Zachary Greig is the solo-producer behind the electro-industrial project Radam. The man, whose favorite piece of gear is the Twisted Electrons MegaFM, began his journey into music when he was a wee lad. Growing up playing the Sega Genesis, the sounds that came off the console put him in a bit of a trance and would later influence his musical career. As he states, “I always loved all the cool FM sounds on some of those games and it has most definitely influenced my sound design to this day.” Since the early 2000’s Greig has been creating music under names such as Exalted Exile, Trojan Swamp Monster, Captive Bolt Pistol, with various one-off songs and solo album released under the name ‘Zarule’. After his last project Captive Bolt Pistol went into an indefinite hiatus in August of 2022, Greig founded the electro-industrial project Radam. Though considered primarily industrial, Greig states Radam takes influence from chiptune, black metal, punk, folk, and jazz. 

Radam’s third release has just been released and is titled “Conversion”. The primary synthetic notes are jarring hits of jagged electricity. Chiptune elements scrape in and out, making me feel like I’m playing an old-school beat’em’up. And when it all comes together it sounds rather decent, even if the bassline is rather simple. What I find lacking in this song is the power of percussive elements; a bit more bass, a heavier drum element, could have turned this song into a true nightclub stomper. Without that, however, I find the song to sound a bit raw. Which might be the intention, but it does not work here. 


The second song on the album ‘Sea of Despair’ dives deeper into Radam’s chiptune roots. The initial beat sounds like something straight out of a sewer level from a video game. The drum’n’bass elements on the track aren’t that great and sounds like someone’s smacking sticks on a tin can. Which can work, but it doesn’t here. The blackened guitar decorating the background doesn’t add much to the song, either, and what I guess can be called the solo that begins around the two-minute and ten-second mark doesn’t add much to the song except confusion. The worst part of ‘Sea of Despair’ is Radam’s vocals. He chooses to go full goblin mode straight out of a black metal song. I laughed a little bit, not because I found it fun, but because I found it funny. And fairly dismissive.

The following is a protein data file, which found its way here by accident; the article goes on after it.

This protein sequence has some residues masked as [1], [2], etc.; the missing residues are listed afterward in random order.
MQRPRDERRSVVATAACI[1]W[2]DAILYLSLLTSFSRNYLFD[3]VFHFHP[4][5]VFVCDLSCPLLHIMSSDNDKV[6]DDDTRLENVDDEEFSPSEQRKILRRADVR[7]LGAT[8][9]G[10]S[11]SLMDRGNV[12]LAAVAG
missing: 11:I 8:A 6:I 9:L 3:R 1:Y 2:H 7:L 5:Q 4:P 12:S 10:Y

Now, don’t get me wrong by the score and the words that have followed above. I do think that Radam has potential, but whatever potential he has has been squashed in ‘Sea of Despair’. ‘Conversion’, however, shows that Radam can make a decent song. There’s a long road ahead, however, and polish is needed. Outsourcing mixing / mastering could definitely help, but I’m no audio engineer, just a guy on the internet. 5.5 out of 10. 
Nov 28 2022

Off label

Official release released by the artist themselves without the backing of a label.

Steven Gullotta

info@brutalresonance.com
I've been writing for Brutal Resonance since November of 2012 and now serve as the editor-in-chief. I love the dark electronic underground and usually have too much to listen to at once but I love it. I am also an editor at Aggressive Deprivation, a digital/physical magazine since March of 2016. I support the scene as much as I can from my humble laptop.

Share this review

Facebook
Twitter
Google+
0
Shares

Buy this release

Bandcamp

Related articles

Actors

Interview, Jun 21 2018

Decent News

Interview, Jan 15 2020

Shortly about us

Started in spring 2009, Brutal Resonance quickly grew from a Swedish based netzine into an established International zine of the highest standard.

We cover genres like Synthpop, EBM, Industrial, Dark Ambient, Neofolk, Darkwave, Noise and all their sub- and similar genres.

© Brutal Resonance 2009-2016
Designed by and developed by Head of Mímir 2016